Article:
Dengue Fever

In subtropical and tropical regions, the dengue virus represents a major threat to human health. The microorganism’s natural hosts include mosquitoes, lower primates, and humans. Infection of the human host results in a biphasic fever with the potential to evolve into severe hemorrhagic disease. Over the past few decades, the virus genome structure, viral proteins, and viral antigens have been well characterized. Unfortunately though, the precise mechanisms by which the dengue virus causes disease remain unknown.

Throughout history, major dengue fever epidemics have generally occurred at irregular intervals within the range of the mosquito vector. For instance, in 1922, one such epidemic may have affected between 1 and 2 million people in the southern United States. At present, dengue fever may cause more human morbidity and mortality than any other arthropod-borne viral disease (Henchal & Putnak, 1990, pp. 376-396). The dengue viruses are currently endemic in most tropical areas of the world (Lanciotti, Lewis, Gubler, & Trent, 1994, p. 65).

It has been estimated that there could be as many as 100 million cases of dengue infection every year (Halstead, 1988, p. 476). The only natural hosts for dengue virus infections are mosquitoes, lower primates (e. g. , chimpanzees, rhesus monkeys, and macaques), and humans. Dengue Fever Dengue fever is a flu-like viral disease common throughout the tropical and sub-tropical regions around the world, mainly in urban and peri-urban areas. Today, it afflicts an estimated 50 million to 100 million in the tropics (Epstein, 2000). The virus has four antigenically related serotypes, which are named DEN-1, DEN-2, DEN-3, and DEN-4.

Each dengue serotype is a variation of the flavivrus genus. Dengue is spread by the aedes aegypti, a domestic, day-biting mosquito that prefers to bite humans. Currently, there is no vaccine available to prevent dengue. Each type of the dengue virus is re-emerging worldwide, especially in the Western Hemisphere. Research has shown that several factors are contributing to the resurgence of dengue fever such as uncontrolled urbanization, increased international travel, substandard socio-economical conditions, and finally global warming.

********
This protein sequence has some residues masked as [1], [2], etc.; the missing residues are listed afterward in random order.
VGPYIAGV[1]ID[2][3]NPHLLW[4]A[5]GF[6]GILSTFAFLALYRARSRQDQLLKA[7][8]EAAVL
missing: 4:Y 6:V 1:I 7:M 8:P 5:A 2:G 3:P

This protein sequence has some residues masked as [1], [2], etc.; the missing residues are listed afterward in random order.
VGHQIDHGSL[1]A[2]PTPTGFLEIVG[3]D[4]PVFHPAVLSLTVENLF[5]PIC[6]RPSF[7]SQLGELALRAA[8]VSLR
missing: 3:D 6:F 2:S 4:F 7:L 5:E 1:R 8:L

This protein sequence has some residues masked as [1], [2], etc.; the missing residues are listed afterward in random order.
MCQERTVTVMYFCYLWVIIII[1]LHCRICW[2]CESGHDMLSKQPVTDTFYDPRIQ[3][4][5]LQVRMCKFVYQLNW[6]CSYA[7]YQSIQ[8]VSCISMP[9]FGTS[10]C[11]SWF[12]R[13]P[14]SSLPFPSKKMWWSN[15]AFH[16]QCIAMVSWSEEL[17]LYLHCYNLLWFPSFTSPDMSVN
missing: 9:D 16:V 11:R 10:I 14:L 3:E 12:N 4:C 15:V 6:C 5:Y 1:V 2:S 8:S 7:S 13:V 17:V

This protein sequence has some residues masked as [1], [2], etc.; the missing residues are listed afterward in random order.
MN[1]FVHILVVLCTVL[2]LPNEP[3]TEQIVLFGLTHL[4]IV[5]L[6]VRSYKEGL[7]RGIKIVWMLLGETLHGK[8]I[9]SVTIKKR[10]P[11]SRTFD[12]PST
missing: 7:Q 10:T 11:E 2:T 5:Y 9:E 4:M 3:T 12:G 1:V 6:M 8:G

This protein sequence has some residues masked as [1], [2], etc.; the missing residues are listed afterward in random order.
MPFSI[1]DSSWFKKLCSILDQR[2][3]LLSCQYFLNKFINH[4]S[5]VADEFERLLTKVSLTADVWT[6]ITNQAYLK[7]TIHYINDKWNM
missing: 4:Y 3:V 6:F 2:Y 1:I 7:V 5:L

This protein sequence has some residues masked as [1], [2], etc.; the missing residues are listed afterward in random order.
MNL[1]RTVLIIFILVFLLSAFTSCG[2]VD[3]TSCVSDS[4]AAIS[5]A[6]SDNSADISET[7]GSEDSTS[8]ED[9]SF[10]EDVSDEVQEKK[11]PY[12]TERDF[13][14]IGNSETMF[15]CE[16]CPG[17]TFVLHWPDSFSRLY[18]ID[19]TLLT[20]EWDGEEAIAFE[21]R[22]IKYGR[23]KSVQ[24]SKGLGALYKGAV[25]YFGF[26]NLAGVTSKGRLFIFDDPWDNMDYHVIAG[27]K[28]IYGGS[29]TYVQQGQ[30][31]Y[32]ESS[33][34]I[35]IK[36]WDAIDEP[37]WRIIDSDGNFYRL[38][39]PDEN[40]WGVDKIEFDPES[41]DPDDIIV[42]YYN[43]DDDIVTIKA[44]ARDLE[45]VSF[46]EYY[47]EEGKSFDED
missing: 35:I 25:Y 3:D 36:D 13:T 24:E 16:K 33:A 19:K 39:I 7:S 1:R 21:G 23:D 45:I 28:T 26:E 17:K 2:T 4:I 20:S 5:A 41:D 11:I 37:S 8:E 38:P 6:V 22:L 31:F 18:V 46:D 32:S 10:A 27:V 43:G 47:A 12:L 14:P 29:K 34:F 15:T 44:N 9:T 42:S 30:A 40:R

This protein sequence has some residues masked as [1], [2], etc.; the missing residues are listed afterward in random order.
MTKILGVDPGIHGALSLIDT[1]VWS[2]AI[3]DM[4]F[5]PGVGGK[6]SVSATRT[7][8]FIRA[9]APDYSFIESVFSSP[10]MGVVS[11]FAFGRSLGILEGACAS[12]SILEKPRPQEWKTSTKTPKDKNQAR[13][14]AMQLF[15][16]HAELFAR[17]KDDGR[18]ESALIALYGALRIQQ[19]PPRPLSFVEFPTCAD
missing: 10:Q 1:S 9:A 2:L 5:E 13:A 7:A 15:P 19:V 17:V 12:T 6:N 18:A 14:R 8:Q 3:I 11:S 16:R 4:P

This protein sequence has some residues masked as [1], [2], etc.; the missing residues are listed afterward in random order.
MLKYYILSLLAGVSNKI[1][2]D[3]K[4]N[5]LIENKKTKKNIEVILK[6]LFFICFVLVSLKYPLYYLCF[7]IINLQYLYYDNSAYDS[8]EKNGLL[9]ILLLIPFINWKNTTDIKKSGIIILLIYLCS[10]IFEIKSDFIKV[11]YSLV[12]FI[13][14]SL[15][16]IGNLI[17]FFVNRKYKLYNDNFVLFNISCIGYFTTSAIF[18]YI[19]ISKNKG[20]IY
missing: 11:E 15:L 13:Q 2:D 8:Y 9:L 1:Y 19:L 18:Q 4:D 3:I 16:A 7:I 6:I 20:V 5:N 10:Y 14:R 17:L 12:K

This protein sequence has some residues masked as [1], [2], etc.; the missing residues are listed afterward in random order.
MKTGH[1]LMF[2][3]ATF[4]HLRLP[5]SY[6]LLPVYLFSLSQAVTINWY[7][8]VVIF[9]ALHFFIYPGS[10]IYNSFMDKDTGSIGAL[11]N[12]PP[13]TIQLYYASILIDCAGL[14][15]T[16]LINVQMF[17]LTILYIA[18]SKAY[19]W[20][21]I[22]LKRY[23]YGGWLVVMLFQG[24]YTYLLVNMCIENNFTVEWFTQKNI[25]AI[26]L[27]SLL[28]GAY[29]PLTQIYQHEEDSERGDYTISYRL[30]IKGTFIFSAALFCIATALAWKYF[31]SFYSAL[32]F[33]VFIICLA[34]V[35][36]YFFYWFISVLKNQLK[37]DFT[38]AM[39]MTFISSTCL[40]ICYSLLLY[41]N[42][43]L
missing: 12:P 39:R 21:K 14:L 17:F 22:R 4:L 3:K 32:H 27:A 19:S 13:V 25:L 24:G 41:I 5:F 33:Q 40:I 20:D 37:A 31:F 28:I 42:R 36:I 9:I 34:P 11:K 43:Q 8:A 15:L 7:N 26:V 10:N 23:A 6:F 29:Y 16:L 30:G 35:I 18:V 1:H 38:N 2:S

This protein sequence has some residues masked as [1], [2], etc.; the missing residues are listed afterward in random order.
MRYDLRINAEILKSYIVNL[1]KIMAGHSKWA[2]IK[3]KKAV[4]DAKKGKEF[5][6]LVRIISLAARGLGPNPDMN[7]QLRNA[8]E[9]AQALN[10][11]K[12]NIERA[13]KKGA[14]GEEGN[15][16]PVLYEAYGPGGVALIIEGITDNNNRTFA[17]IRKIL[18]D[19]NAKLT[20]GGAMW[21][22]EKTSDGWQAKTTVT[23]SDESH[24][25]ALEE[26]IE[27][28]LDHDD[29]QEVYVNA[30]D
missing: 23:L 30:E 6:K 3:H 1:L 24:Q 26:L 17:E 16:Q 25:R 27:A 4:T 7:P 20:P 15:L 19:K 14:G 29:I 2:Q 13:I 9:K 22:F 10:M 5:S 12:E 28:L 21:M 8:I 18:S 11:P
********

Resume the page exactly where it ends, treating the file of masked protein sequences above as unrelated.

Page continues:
Global warming has shown to be a major contributor to the spread of dengue fever. On a molecular level, dengue fever is classified as a flavivirus and appears as a spherical particle, about 40 to 50 nanometers in diameter Dengue fever Dengue fever, also known as break bone fever, is an acute febrile infectious disease caused by the dengue virus. Typical symptoms include headache, a petechial rash, and muscle and joint pains; in a small proportion the disease progresses to life-threatening complications such as dengue hemorrhagic fever or dengue shock syndrome. Dengue is usually transmitted by the mosquito Aedes aegypti, and rarely Aedes albopictus.

The virus has four different serotypes, and an infection with one usually gives lifelong immunity to it but only short-term immunity to the others. There is currently no available vaccine, but outbreaks can be prevented by reducing the habitat and number of mosquitoes, and limiting exposure to bites. Treatment of acute dengue is supportive, using either oral or intravenous rehydration for mild or moderate disease and blood transfusions for more severe cases. Rates of infection have increased dramatically over the last 50 years with approximate 50–100 million people being infected yearly.

The disease has become global and is currently endemic in more than 110 countries with 2. 5 billion people living in areas where it is prevalent. Classification The World Health Organization’s 2009 classification divides dengue fever into two groups: uncomplicated and severe. [1][2] This replaces the 1997 WHO classification, which was simplified as it was found to be too restrictive, but the older classification is still widely used. [2] The 1997 classification divided dengue into undifferentiated fever, dengue fever, and dengue hemorrhagic fever.

[3] Dengue hemorrhagic fever was subdivided further into four grades (grade I–IV), with the two most severe being classified as dengue shock syndrome. [2] Signs and symptoms Infections from dengue virus range from asymptomatic, to a simple fever, to life threatening. [1] The incubation period (time between exposure and onset of symptoms) is 4–10 days. Most infections are very mild, and many probably experience no symptoms at all. [1][4] Most commonly symptoms include: sudden onset fever, headache (typically behind the eyes), muscle and joint pains, and a rash; the nickname “break-bone fever” comes from the associated muscle and joints pains.

[1] If fever or other symptoms developed more than 14 days after returning from an endemic area, dengue is very unlikely. [3] The course of infection may be divided into three phases: febrile, critical, and recovery. [5] The febrile phase involves high fevers, frequently over 40 °C (104 °F) and associated with generalized pain and a headache; this usually lasts 2–7 days. [5] Flushed skin and some petechia (point-like hemorrhages in the skin) may occur at this point. [5] The critical phase follows the resolution of the high fevers and typically lasts one to two days.